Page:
Crude oil futures gained in early trade on Friday morning as Russia and Saudi Arabia asked OPEC (Organisation of the Petroleum Exporting Countries) and its allies, known as OPEC+, members to adhere to production output cuts.
At 9.56 am on Friday, February Brent oil futures were at $75.26, up by 1.63 per cent; and January crude oil futures on WTI (West Texas Intermediate) were at $70.38, up by 1.50 per cent.
December crude oil futures were trading at ₹5,881 on the Multi Commodity Exchange (MCX) in the initial trading hour of Friday morning, against the previous close of ₹5,802, up by 1.36 per cent; and January futures were trading at ₹5,928, as against the previous close of ₹5,850, up by 1.33 per cent.
Following talks between Russian President Vladimir Putin and the Crown Prince of Saudi Arabia, Mohammed bin Salman Al Saud, a report in the Russian news agency TASS said: “In the field of energy, the two sides commended the close cooperation between them and the successful efforts of the OPEC+ countries in enhancing the stability of global oil markets.”
The two parties “stressed the importance of continuing this cooperation, and the need for all participating countries to adhere to the OPEC+ agreement in a way that serves the interests of producers and consumers and supports the growth of the global economy”.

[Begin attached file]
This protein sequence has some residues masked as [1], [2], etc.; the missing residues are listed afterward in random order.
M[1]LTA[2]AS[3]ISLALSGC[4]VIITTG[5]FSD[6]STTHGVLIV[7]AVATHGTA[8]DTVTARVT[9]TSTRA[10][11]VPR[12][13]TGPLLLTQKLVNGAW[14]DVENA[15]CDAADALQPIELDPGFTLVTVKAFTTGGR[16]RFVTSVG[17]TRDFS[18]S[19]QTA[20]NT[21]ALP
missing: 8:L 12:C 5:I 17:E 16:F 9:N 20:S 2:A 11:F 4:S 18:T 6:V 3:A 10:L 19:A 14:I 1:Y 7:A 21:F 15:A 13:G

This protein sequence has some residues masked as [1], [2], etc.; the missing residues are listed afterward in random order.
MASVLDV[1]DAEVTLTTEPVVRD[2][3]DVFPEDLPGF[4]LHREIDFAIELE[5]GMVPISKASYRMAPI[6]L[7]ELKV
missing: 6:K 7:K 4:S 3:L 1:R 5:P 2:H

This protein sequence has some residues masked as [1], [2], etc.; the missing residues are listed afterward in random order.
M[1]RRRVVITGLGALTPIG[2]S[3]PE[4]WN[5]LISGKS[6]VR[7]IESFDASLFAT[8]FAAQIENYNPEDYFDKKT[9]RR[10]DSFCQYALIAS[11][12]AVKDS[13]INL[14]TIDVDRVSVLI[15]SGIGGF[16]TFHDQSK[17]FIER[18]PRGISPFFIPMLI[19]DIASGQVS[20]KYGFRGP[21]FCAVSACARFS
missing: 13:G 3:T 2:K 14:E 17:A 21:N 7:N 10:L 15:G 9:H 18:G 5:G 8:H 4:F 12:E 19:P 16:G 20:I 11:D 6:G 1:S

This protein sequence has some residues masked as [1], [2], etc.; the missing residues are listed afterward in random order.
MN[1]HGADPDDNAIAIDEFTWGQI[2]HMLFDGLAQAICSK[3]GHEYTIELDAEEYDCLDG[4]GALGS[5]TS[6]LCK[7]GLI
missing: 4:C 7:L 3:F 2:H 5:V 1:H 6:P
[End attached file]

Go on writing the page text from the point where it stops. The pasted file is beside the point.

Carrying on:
However, crude oil is set to lose more than 5 per cent during the current week, due to a decline in demand and increase in global supplies.
China, a major consumer of crude oil, reported a decline in demand during November. ING Think’s Commodities Feed said crude oil imports in China dropped 9.2 per cent year-on-year to 42.4 million tonnes (mt) in the month. It attributed the decline to demand from refineries, weak economic indicators, and higher inventories. China imported around 49 mt of crude oil in October, it said.
Several recent economic indicators have indicated sluggishness in China’s economic recovery.
The latest weekly petroleum status report by the US EIA (Energy Information Administration) shows an increase in gasoline inventories. Total motor gasoline inventories increased by 5.4 million barrels in the US for the week ending December 1.
Added to this, domestic crude oil production in the US remained at around 13.1 million barrels a day for the week ending December 1.
Factors such as an increase in gasoline inventories and domestic crude oil production indicated a decline in consumption in the biggest consuming market for crude oil.
December natural gas futures were trading at ₹216.20 on MCX in the initial trading hour of Friday morning, against the previous close of ₹214.80, up by 0.65 per cent.
On the National Commodities and Derivatives Exchange (NCDEX), January steel long contracts were trading at ₹46,610 in the initial trading hour of Friday morning, against the previous close of ₹44,350, up by 5.10 per cent.
January jeera futures were trading at ₹36,580 on NCDEX in the initial trading hour of Friday morning, against the previous close of ₹37,180, down by 1.61 per cent.